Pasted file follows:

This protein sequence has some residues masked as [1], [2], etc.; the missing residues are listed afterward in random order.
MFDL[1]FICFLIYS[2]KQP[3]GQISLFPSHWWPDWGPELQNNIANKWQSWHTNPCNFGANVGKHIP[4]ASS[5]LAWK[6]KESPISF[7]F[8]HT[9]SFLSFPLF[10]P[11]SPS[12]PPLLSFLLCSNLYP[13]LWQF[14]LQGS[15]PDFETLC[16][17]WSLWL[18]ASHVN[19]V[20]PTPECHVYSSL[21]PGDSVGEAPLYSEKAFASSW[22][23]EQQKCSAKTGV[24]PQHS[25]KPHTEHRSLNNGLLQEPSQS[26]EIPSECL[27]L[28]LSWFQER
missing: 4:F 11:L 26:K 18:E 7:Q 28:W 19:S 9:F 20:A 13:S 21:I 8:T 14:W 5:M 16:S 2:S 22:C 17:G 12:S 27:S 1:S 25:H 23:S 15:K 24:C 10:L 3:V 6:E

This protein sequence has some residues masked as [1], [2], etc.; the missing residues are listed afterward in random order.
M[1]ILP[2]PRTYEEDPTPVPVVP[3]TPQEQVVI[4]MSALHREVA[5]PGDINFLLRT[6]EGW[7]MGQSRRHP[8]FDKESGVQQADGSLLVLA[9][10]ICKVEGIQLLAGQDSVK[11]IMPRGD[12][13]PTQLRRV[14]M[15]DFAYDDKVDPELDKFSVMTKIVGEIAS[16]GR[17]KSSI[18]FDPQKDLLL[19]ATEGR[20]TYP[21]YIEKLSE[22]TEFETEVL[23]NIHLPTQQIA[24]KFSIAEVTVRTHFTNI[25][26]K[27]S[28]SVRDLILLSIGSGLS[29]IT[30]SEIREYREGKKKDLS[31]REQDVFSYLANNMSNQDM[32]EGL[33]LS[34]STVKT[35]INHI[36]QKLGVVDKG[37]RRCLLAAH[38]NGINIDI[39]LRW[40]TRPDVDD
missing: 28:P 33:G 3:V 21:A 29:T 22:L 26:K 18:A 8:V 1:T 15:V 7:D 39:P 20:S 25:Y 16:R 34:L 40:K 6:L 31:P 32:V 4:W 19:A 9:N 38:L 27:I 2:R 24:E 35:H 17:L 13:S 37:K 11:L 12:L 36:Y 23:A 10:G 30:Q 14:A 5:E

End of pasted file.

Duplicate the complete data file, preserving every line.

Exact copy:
This protein sequence has some residues masked as [1], [2], etc.; the missing residues are listed afterward in random order.
MFDL[1]FICFLIYS[2]KQP[3]GQISLFPSHWWPDWGPELQNNIANKWQSWHTNPCNFGANVGKHIP[4]ASS[5]LAWK[6]KESPISF[7]F[8]HT[9]SFLSFPLF[10]P[11]SPS[12]PPLLSFLLCSNLYP[13]LWQF[14]LQGS[15]PDFETLC[16][17]WSLWL[18]ASHVN[19]V[20]PTPECHVYSSL[21]PGDSVGEAPLYSEKAFASSW[22][23]EQQKCSAKTGV[24]PQHS[25]KPHTEHRSLNNGLLQEPSQS[26]EIPSECL[27]L[28]LSWFQER
missing: 4:F 11:L 26:K 18:E 7:Q 28:W 19:S 9:F 20:A 13:S 21:I 8:T 14:W 5:M 16:S 2:S 22:C 17:G 12:S 27:S 1:S 25:H 23:S 15:K 24:C 10:L 3:V 6:E

This protein sequence has some residues masked as [1], [2], etc.; the missing residues are listed afterward in random order.
M[1]ILP[2]PRTYEEDPTPVPVVP[3]TPQEQVVI[4]MSALHREVA[5]PGDINFLLRT[6]EGW[7]MGQSRRHP[8]FDKESGVQQADGSLLVLA[9][10]ICKVEGIQLLAGQDSVK[11]IMPRGD[12][13]PTQLRRV[14]M[15]DFAYDDKVDPELDKFSVMTKIVGEIAS[16]GR[17]KSSI[18]FDPQKDLLL[19]ATEGR[20]TYP[21]YIEKLSE[22]TEFETEVL[23]NIHLPTQQIA[24]KFSIAEVTVRTHFTNI[25][26]K[27]S[28]SVRDLILLSIGSGLS[29]IT[30]SEIREYREGKKKDLS[31]REQDVFSYLANNMSNQDM[32]EGL[33]LS[34]STVKT[35]INHI[36]QKLGVVDKG[37]RRCLLAAH[38]NGINIDI[39]LRW[40]TRPDVDD
missing: 28:P 33:G 3:V 21:A 29:T 22:L 26:K 18:A 8:V 1:T 15:V 7:D 39:P 20:S 25:Y 16:R 34:L 40:K 6:L 31:P 32:V 4:W 19:A 9:N 38:L 27:I 2:R 24:E 35:H 17:L 13:S 37:K 11:L 12:L 36:Y 23:A 10:G 30:Q 14:A 5:E